Travel forces me to at least look outside the box and question the rules. It makes me push my limits a bit, stretch my tolerance of things different. I can guarantee I’ll never make the ninety foot dive from a bridge into the sea on the Amalfi Coast. Neither will I eat pigeon in Orvieto or horse rib in Ostuni. But I do want to hike the Walk of the Gods from Positano to Amalfi town. And salami and cheese for breakfast now seems as common as bacon and eggs.
The small manger scene had been a gift from my mother-in-law when our oldest son was a toddler. The Italian molded resin and wood Nativity set held up well over years of handling by our three boys. I had wanted a creche they could touch and play with, using their imaginations to re-enact the story of Jesus’s birth. And imagine they did! In their minds, baby Jesus was not the divine Lord, but rather a mischievous little boy, just as they were. He rarely slept peacefully in the manger, but could often be found riding the donkey, petting the sheep, or up in the hayloft—a concerned Mary climbing the ladder to watch over him.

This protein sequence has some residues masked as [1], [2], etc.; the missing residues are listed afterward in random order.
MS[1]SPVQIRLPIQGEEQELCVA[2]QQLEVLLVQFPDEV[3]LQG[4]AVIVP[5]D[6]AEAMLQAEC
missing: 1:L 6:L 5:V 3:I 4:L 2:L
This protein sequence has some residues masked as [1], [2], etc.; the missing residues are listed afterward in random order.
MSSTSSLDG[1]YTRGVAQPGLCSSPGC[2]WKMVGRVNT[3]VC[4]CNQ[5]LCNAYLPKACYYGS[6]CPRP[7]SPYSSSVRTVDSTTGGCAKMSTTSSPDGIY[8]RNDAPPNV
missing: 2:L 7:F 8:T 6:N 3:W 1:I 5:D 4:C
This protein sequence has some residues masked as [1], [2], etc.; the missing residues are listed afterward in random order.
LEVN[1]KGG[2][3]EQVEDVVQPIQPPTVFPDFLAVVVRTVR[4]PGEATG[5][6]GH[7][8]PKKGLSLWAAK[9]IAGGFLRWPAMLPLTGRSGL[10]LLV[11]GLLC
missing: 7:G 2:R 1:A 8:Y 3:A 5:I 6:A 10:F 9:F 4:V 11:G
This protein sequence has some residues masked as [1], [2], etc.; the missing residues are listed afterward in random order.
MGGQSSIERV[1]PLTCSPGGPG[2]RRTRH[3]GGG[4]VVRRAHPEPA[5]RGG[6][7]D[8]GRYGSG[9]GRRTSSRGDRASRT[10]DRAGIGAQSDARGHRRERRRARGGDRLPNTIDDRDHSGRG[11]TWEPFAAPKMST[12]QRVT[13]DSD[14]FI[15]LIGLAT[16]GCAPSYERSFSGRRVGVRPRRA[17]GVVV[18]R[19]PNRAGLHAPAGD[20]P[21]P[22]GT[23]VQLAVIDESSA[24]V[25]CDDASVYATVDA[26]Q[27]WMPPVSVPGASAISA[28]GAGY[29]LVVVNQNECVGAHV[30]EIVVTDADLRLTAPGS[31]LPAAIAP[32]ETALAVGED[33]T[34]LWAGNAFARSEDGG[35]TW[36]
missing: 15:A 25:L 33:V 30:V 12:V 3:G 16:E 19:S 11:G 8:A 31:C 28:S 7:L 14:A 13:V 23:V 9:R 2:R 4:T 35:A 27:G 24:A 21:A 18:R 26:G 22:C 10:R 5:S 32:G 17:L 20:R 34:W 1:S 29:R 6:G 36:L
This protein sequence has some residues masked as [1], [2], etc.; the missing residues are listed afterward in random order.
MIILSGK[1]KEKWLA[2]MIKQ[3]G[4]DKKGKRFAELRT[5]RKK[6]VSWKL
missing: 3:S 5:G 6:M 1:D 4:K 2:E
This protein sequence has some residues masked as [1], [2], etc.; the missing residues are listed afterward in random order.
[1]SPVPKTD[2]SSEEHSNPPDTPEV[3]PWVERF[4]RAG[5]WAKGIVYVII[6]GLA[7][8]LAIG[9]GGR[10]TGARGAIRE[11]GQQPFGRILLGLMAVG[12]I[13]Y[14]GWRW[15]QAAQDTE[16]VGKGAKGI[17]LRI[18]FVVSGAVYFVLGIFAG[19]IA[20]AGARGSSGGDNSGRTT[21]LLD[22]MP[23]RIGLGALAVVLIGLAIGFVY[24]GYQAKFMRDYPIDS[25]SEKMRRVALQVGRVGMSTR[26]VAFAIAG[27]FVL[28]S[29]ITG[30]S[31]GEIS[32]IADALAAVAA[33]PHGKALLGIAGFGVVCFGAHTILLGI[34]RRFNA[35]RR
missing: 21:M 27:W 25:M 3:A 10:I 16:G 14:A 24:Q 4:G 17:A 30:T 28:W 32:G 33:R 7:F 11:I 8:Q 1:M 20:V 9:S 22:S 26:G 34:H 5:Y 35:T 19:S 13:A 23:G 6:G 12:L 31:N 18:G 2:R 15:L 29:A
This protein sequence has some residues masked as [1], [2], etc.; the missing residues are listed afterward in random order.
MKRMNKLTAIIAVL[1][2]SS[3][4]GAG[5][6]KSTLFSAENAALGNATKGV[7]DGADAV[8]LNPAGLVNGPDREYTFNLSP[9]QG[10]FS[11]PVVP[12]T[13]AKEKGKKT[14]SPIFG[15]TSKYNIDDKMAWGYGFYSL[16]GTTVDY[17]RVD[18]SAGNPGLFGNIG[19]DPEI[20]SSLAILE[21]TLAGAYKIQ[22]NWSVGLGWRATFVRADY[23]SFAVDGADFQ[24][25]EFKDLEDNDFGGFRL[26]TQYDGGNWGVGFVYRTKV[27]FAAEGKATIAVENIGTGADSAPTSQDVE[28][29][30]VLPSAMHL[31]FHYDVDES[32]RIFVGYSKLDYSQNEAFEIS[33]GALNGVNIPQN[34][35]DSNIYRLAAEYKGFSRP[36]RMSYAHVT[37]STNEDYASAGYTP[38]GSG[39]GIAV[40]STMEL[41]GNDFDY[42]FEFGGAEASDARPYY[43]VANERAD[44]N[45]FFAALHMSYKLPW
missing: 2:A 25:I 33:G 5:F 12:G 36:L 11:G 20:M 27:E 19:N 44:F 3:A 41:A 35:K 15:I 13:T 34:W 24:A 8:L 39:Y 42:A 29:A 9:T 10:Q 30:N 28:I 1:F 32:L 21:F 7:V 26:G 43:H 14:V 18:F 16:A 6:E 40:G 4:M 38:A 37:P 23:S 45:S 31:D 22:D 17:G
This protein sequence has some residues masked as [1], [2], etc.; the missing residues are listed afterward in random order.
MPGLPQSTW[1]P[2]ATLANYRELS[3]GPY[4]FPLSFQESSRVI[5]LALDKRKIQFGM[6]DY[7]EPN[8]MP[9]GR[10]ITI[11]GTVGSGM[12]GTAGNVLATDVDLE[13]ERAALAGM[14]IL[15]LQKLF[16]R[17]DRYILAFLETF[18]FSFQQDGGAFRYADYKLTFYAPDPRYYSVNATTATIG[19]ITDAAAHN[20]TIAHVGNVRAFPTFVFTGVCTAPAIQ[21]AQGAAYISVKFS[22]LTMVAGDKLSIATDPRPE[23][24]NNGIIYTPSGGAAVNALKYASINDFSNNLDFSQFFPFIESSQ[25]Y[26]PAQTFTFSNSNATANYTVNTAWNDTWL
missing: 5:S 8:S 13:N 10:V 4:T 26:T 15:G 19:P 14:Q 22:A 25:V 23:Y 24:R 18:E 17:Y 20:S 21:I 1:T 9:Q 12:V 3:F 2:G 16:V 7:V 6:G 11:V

Now, forty-five years later, another little boy, our grandson, plays and imagines with the Holy Family. Like his father before him, he creates his own scenes in the stable. His current passion is the Saints—not the heavenly ones, but the very human ones who wear black and gold and sport fleur-de-lis on their helmets. In his most recent diorama, the Baby is prostrate in His manger, a shepherd and camel lying across His chest. Joseph, the fullback, is down in the hay behind him, apparently tackled by an errant reindeer. The right offensive tackle, an angel, blocks the donkey, a cow, and a sheep while a troubadour cheers on the sideline. On Jesus’s left, Mary continues to protect his blind side, blocking a king bearing gifts and a camel. Another camel, the center, stands in front of the manger, shocked that Mary has been unable to save her Son from being sacked—prophesy from the mind of a five year-old, perhaps.
We don’t know much of Christ’s life between his infancy in Bethlehem and his coming-of-age experience in the temple when He was twelve. I’d like to think He had a childhood as my children and grandchild imagined it—a very human savior who understands when His followers stumble, fall, and struggle to rise again. Because He empirically knows the challenge of being imperfect, His acceptance of us as we are is that much more divine.
The fall tour of Bayou Bogeyman was a spooky, wild ride filled with book festivals, zombie fests, bookstore signings, conferences, librarian gatherings, creepy dolls, tons of face paint, fearless k…
Source: Can you spot the Bayou Bogeyman?